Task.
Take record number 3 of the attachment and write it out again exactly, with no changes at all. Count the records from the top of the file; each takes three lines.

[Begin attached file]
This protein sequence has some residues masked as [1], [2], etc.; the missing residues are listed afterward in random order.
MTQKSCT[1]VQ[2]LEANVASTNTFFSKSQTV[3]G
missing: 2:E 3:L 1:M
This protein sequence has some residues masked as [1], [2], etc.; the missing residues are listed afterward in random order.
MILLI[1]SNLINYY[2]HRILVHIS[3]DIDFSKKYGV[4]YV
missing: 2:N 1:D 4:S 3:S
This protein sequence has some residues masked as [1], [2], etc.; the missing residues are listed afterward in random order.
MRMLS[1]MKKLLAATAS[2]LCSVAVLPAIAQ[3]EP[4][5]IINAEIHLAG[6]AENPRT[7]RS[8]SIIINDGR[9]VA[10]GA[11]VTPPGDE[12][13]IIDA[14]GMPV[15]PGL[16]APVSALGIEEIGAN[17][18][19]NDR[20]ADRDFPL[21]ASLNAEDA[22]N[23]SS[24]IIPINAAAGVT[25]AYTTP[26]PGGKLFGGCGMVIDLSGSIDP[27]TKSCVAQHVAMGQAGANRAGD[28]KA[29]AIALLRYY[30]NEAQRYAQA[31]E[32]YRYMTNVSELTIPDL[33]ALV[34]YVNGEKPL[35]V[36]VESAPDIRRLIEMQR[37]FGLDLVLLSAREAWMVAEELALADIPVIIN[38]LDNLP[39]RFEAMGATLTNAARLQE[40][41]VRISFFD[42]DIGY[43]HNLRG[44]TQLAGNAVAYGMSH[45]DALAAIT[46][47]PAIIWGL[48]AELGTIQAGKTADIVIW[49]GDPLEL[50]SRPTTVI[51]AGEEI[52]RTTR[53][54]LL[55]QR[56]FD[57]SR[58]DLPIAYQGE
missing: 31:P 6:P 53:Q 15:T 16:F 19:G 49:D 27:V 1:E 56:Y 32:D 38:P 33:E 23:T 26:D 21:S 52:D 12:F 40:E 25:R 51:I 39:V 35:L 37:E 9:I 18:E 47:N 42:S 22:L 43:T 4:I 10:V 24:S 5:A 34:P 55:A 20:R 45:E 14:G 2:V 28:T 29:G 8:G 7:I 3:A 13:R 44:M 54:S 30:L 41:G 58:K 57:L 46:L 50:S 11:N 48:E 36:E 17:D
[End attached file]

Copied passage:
This protein sequence has some residues masked as [1], [2], etc.; the missing residues are listed afterward in random order.
MRMLS[1]MKKLLAATAS[2]LCSVAVLPAIAQ[3]EP[4][5]IINAEIHLAG[6]AENPRT[7]RS[8]SIIINDGR[9]VA[10]GA[11]VTPPGDE[12][13]IIDA[14]GMPV[15]PGL[16]APVSALGIEEIGAN[17][18][19]NDR[20]ADRDFPL[21]ASLNAEDA[22]N[23]SS[24]IIPINAAAGVT[25]AYTTP[26]PGGKLFGGCGMVIDLSGSIDP[27]TKSCVAQHVAMGQAGANRAGD[28]KA[29]AIALLRYY[30]NEAQRYAQA[31]E[32]YRYMTNVSELTIPDL[33]ALV[34]YVNGEKPL[35]V[36]VESAPDIRRLIEMQR[37]FGLDLVLLSAREAWMVAEELALADIPVIIN[38]LDNLP[39]RFEAMGATLTNAARLQE[40][41]VRISFFD[42]DIGY[43]HNLRG[44]TQLAGNAVAYGMSH[45]DALAAIT[46][47]PAIIWGL[48]AELGTIQAGKTADIVIW[49]GDPLEL[50]SRPTTVI[51]AGEEI[52]RTTR[53][54]LL[55]QR[56]FD[57]SR[58]DLPIAYQGE
missing: 31:P 6:P 53:Q 15:T 16:F 19:G 49:D 27:V 1:E 56:Y 32:D 38:P 33:E 23:T 26:D 21:S 52:D 12:F 40:E 25:R 51:I 39:V 35:L 37:E 9:I 18:E 47:N 42:S 22:L 43:T 4:I 10:V 24:S 5:A 34:P 55:A 20:R 45:E 14:G 2:V 28:T 29:G 8:G 7:I 3:A 13:R 44:M 54:S 30:L 41:G 58:K 57:L 46:L 50:S 11:N 48:E 36:E 17:D